The total amount distributed among the crusaders and Venetians shows that the wealth of Constantinople had not been exaggerated.
Continuing Constantinople Taken by the Western Crusaders,
our selection from The Fall of Constantinople Being the Story of the Fourth Crusade by Edwin Pears published in 1903. The selection is presented in six easy 5 minute installments.
Previously in Constantinople Taken by the Western Crusaders.
Time: April, 1204
The Italians resident in Constantinople, who had returned to the city with their countrymen, were conspicuous in their hostility to the Greeks. Amid this resentment there were examples, however, that former friendships were not forgotten. The escape of Nicetas himself is an illustration in point. He had held the position of grand logothete, * but he had been deposed by Mourtzouphlos. When the Latins entered the city he had retired to a small house near Hagia Sophia, which was so situated as to be likely to escape observation. His large house, and probably his official residence, which he is careful to tell us was adorned with an abundant store of ornaments, had been burned down in the second fire. Many of his friends found refuge with him, apparently regarding his dwelling as specially adapted for concealment. Nothing, however, could escape the observation of the horde which was now ransacking every corner. When the Italians had been banished from the city Nicetas had sheltered a Venetian merchant, with his wife and family. This man now clothed himself like a soldier and, pretending that he was one of the invaders, prevented his countrymen or any other Latins from entering the house. For some time he was successful, but at length a crowd, principally of French soldiers, pushed past and flocked within. From that time protection became impossible.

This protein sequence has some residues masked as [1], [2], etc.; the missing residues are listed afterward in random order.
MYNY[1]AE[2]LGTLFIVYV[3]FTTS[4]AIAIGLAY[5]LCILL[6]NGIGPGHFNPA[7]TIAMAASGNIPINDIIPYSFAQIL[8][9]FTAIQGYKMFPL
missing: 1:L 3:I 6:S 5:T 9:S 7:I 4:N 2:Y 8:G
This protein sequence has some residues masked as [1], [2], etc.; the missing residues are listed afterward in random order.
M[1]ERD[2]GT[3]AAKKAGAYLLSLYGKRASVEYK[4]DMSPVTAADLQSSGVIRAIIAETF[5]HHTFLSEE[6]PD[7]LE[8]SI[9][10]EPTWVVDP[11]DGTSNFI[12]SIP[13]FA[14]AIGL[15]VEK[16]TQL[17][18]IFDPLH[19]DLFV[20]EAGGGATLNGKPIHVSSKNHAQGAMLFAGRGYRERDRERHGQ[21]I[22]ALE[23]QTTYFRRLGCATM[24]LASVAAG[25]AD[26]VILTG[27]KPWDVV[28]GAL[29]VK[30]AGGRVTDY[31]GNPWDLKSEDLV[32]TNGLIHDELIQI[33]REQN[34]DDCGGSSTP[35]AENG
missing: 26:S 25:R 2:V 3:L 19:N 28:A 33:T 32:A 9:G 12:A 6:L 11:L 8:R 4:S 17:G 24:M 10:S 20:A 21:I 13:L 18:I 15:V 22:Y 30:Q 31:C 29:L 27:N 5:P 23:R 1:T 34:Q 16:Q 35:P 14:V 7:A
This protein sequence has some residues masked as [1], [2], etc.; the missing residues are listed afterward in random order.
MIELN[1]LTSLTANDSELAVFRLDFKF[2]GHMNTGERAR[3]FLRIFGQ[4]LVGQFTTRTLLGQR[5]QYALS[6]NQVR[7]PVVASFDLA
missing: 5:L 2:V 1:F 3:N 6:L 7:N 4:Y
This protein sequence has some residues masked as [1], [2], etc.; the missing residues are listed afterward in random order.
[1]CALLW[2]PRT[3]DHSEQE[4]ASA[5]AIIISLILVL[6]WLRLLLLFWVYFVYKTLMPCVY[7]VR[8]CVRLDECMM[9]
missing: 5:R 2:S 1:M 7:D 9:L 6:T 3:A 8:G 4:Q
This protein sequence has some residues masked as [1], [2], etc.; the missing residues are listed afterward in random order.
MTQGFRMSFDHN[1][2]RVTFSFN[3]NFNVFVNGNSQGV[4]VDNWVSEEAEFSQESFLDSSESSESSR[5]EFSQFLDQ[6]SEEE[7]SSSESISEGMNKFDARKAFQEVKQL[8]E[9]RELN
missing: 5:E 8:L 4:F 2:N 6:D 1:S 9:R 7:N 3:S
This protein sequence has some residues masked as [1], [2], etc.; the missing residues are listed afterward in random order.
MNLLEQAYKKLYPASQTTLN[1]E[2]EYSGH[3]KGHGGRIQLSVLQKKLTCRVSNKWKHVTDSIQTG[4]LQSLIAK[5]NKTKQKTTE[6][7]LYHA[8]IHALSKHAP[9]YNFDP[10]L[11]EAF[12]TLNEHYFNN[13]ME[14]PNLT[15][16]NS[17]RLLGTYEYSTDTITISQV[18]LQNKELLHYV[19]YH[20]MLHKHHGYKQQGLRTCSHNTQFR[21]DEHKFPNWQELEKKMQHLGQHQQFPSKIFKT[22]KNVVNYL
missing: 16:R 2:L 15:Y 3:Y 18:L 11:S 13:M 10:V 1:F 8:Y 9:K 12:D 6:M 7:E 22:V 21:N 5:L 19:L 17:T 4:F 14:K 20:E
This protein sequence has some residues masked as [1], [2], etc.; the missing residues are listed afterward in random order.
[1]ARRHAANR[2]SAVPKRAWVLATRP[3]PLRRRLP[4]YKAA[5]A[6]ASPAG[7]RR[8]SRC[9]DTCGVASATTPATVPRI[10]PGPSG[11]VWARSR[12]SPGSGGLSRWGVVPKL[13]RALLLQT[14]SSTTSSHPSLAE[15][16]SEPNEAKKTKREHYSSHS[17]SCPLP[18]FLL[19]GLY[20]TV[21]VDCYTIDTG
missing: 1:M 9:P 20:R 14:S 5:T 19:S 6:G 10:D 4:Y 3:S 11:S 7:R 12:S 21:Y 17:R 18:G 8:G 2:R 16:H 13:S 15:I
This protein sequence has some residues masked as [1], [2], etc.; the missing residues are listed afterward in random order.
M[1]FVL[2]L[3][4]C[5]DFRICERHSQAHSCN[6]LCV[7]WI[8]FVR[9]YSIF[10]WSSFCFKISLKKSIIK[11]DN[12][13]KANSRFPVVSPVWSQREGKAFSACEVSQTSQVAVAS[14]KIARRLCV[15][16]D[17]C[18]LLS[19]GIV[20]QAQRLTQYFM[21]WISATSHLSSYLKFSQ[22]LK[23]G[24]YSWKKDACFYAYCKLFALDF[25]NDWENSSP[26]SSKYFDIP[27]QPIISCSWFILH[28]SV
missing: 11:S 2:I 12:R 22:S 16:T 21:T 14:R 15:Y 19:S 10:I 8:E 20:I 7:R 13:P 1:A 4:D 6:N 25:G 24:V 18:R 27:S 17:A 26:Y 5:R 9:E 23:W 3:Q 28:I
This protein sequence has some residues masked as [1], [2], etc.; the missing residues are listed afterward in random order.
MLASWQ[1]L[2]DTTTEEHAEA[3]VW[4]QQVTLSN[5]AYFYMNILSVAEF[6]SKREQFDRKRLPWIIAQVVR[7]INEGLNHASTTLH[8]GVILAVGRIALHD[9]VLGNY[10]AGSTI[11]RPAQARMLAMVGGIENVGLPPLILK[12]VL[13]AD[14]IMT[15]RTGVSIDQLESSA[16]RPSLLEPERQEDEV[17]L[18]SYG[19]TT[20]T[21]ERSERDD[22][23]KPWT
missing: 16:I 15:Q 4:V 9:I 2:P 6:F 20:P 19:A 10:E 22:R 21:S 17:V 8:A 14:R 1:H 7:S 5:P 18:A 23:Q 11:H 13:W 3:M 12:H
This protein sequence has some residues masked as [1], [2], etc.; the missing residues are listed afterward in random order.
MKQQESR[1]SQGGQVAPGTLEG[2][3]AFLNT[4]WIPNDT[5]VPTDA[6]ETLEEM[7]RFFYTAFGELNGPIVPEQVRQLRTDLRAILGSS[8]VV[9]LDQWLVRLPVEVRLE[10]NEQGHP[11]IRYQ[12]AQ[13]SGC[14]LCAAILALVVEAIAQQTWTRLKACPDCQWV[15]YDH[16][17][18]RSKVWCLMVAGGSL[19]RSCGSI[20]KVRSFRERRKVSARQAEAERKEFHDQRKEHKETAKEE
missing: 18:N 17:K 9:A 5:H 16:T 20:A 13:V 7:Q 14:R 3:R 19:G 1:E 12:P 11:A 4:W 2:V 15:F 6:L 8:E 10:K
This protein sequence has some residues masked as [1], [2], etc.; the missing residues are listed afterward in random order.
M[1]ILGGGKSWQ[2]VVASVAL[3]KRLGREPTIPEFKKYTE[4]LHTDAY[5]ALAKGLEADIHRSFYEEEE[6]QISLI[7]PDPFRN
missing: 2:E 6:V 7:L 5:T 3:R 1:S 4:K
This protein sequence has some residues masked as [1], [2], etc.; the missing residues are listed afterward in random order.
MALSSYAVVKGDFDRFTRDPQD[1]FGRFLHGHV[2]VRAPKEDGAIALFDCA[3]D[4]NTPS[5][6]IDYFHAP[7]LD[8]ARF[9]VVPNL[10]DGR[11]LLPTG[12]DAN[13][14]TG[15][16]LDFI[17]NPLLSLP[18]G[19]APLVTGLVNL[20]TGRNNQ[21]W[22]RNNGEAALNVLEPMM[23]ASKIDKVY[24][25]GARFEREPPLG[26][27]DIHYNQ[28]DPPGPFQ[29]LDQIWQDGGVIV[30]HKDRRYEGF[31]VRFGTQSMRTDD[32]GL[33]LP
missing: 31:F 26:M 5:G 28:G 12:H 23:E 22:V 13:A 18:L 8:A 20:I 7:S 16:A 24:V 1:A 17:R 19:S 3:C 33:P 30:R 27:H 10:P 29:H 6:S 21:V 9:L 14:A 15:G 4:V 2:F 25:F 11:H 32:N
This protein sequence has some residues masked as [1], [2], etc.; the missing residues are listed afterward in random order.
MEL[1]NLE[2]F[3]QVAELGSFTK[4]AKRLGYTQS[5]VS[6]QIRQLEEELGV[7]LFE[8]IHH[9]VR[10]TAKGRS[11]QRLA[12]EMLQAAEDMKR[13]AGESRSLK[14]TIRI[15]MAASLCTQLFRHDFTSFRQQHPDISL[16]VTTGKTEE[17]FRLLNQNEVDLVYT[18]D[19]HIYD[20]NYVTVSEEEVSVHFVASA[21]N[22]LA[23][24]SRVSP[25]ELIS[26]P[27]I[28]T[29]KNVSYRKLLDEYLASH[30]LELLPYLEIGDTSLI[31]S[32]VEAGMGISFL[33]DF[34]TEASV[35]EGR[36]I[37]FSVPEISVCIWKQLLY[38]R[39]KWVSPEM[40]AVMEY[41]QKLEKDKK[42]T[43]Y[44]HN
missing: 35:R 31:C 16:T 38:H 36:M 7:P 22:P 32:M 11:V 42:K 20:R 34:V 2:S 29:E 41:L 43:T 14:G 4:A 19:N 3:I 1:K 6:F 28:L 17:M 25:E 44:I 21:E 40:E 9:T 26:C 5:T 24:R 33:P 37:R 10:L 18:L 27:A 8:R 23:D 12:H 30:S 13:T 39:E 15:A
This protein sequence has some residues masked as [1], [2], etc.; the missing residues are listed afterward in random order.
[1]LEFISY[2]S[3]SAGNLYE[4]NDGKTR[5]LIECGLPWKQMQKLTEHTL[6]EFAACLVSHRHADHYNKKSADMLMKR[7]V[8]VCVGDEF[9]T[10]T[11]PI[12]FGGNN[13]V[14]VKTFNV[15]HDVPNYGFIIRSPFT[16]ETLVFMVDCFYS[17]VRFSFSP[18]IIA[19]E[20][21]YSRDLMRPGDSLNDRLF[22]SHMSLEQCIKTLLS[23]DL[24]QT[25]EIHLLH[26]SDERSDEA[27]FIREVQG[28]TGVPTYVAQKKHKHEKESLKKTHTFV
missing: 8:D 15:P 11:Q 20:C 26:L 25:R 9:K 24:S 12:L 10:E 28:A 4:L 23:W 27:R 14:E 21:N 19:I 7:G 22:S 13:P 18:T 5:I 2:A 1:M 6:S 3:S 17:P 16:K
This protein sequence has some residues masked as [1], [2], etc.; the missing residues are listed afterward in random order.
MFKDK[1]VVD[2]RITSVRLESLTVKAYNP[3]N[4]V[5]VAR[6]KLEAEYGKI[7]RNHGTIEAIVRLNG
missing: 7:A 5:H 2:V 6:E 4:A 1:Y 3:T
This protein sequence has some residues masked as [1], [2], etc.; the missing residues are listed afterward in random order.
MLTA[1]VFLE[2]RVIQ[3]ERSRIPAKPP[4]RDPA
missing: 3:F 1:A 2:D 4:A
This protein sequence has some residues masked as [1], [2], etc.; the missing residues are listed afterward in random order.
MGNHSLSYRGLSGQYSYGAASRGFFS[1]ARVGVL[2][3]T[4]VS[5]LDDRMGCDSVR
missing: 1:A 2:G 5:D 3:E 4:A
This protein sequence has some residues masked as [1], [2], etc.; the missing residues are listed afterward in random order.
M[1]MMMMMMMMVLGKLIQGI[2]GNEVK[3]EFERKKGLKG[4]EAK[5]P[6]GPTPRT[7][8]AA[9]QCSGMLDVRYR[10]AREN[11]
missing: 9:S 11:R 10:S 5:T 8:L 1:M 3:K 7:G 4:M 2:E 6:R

[* This office still exists. The principal duty of the person who holds it is to recite the creed in great religious services when the patriarch officiates.]
The Venetian advised Nicetas to leave, in order to prevent himself from being imprisoned and to save the honor of his daughters. Nicetas and his friends accepted the advice. Having clothed themselves in skins or the poorest garments, they were conducted through the city by their faithful friend as if they were his prisoners. The girls and young ladies of the party were placed in their midst, their faces having been intentionally smeared in order to give them the appearance of being of the poorest class. As they reached the Golden Gate the daughter of a magistrate, who was one of the party, was suddenly seized and carried off by a crusader. Her father, who was weak and old, and wearied with the long walk, fell, and was unable to do anything but cry for assistance. Nicetas followed and called the attention of certain soldiers who were passing, and after a long and piteous appeal, after reminding them of the proclamation which had been made against the violation of women, he ultimately succeeded in saving the maiden. The entreaties would have been in vain if the leader of the party had not at length threatened to hang the offender. A few minutes later the fugitives had passed out of the city, and fell on their knees to thank God for his protection in having permitted them to escape with their lives. Then they set out on their weary way to Silivria. The road was covered with fellow-sufferers. Before them was the Patriarch himself, “without bag or money, or stick or shoes, with but one coat,” says Nicetas, “like a true apostle, or rather like a true follower of Jesus Christ, in that he was seated on an ass, with the difference that instead of entering the new Zion in triumph he was leaving it.”